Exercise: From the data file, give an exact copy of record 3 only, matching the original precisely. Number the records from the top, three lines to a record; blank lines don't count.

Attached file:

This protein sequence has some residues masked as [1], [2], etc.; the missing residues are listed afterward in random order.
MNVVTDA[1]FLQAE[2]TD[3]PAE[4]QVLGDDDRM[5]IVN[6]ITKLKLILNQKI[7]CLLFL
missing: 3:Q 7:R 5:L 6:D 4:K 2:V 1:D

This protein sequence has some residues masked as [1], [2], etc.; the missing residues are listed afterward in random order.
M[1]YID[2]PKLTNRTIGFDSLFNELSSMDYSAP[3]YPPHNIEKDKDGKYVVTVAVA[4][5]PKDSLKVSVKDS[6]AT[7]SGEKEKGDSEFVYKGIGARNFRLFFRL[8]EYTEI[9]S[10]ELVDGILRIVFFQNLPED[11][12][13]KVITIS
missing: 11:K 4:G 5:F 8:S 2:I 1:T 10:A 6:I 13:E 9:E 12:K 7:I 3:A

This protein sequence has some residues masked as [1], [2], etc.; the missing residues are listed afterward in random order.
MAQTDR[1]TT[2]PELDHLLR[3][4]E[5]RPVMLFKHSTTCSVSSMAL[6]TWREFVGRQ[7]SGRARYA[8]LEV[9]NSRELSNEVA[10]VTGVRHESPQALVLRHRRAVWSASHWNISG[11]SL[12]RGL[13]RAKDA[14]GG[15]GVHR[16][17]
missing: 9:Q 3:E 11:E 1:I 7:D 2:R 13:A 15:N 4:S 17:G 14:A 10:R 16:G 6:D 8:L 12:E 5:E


This protein sequence has some residues masked as [1], [2], etc.; the missing residues are listed afterward in random order.
MAQTDR[1]TT[2]PELDHLLR[3][4]E[5]RPVMLFKHSTTCSVSSMAL[6]TWREFVGRQ[7]SGRARYA[8]LEV[9]NSRELSNEVA[10]VTGVRHESPQALVLRHRRAVWSASHWNISG[11]SL[12]RGL[13]RAKDA[14]GG[15]GVHR[16][17]
missing: 9:Q 3:E 11:E 1:I 7:D 2:R 13:A 15:N 4:S 17:G 14:A 10:R 16:G 6:D 8:L 12:E 5:E